The Sound and the Fury  too, explores Faulkners themes from previous works allied to the demur of the American South, including diverse issues pertaining to morality, sin, and redemption, even if one could precisely dispute that his overarching apprehension was with the temperament of human existence. These last perceptions are weaved into a intricate embroidery of race and class-perception and internecine fight back as the Compsons compete with the interconnected dynamics of ancestors honor and female virtue inside the milieu of social tolerability, lifes apparent order, and the aspect of time.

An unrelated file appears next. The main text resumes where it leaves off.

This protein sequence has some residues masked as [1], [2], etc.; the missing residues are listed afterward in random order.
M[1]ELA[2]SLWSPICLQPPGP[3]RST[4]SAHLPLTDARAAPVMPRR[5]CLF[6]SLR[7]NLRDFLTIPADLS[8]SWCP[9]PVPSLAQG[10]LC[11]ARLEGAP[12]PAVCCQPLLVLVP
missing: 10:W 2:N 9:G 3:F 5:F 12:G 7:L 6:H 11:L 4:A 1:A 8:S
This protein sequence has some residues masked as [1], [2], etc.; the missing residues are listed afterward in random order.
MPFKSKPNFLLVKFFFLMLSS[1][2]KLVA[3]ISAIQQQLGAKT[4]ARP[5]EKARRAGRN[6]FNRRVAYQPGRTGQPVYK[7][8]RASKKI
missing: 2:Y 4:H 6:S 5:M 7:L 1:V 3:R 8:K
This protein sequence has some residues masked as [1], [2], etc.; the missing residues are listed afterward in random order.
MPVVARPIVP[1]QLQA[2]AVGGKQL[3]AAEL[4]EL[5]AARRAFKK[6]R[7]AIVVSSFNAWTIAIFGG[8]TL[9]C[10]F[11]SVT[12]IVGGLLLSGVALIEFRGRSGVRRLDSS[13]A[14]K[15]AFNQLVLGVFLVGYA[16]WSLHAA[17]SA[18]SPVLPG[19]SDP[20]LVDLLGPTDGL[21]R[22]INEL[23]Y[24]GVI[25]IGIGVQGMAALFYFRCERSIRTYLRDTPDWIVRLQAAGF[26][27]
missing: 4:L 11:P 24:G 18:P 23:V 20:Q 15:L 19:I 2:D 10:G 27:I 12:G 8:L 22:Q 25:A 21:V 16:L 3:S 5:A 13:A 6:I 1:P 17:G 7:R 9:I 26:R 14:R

Comparing the content of the novel Absolom Absalom, with immediate aspects of The Sound and the Fury, it is evident that the characters expose a profound distaste of other people who in essence were perceived as inferior. This developed into a powerful current of racism. Though the segregated or rather the discriminated community or individuals played a significant role in reinforcing both social and economic aspects of the whites, it is critically plain that, the relationship remained confined to the slave-master dynamics. Hence, as the narration of the two novels unfolds, it becomes apparent that, the narrator presents a story of declining family despite the fact that, the focal point remains anchored of the impact of blacks on whites and especially the black maids, who, though powerless by principle of color and social ranking, remained a force to reckon with. Equally on the same path comes Go Down Moses descriptively this novel attempts to engage the reader on the various aspects of racism that shaped the black-white relationship within the southern region. More so, from a close examination of this works, it is evident that, social decay which was a resultant factor of racism affected the manner Faulkner depicted the entire community. It should be noted that, along the lines of writing he painted a picture of a man who disliked any iota of social instability.